- Loving our neighbors also includes not being naive about the total depravity of all people. The Bible teaches that all have sinned and are in need of the redemption that Jesus provides (Rom. 3:23; 1 John 1:8). Recognizing that reality in the lives of others as well as in our own lives is not an act of disparagement. Rather, it is an essential part of our motivation to share the message of salvation. People who are members of other religions are not exempt from the need to receive forgiveness through Christ alone. Like us, they need to come to the Father's love through the guidance of the Holy Spirit and the sacrifice of Jesus. Wishing, praying, and acting for less is a failure to truly love them.
Whether our neighbor has no religious affiliation (the so-called “unchurched”) or is part of another religious group, it is important to establish meaningful connections or friendships rather than to launch prematurely into evangelistic speeches. Finding interests in common helps to form the basis for trust and an openness to explore aspects of each other’s world. Once friendship and respect have been established, the discussion of religious issues becomes less delicate and daunting. Perhaps bringing a casserole to the new next-door neighbor should precede bringing a Bible or a Today devotional booklet.
These biblical principles ought to encourage both patience and persistence in our dealings with others in multi-faith contexts. There are times when we must respect communally established guidelines about not proselytizing, such as, for example, in medical or military chaplaincy positions, even while praying for an appropriate opportunity to share the good news of salvation in Christ.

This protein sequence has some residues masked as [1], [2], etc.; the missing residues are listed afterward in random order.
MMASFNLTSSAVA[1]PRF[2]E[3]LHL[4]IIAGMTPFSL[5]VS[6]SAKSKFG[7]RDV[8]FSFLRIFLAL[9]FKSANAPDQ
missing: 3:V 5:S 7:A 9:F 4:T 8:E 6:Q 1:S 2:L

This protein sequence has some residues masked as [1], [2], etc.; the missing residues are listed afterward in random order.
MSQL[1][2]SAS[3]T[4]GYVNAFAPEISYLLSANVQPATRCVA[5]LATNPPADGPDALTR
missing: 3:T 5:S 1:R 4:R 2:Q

Not only are these guidelines relevant in our personal approaches in multi-faith settings, but they can also assist us in our institutional or denominational responses to interfaith issues. We are challenged to ask ourselves at all levels and in all settings whether our policies and actions demonstrate a genuine commitment to love God above all and to love our neighbor as ourselves. Held together, both principles help to hold exclusivity and inclusivity in a healthy balance.
When it comes to the world of multi-faith experiences, our vision can be clouded or veiled in various ways. But we need not fear our interaction with others in multi-faith contexts. Nor should we choose to adopt a polar approach of either fleeing from others on the one side or engaging them in battle on the other. Loving God above all and loving our neighbor as ourselves helps steer us in the right direction and gives purpose to our interfaith journeys. These principles lead us to embody both obedience and compassion.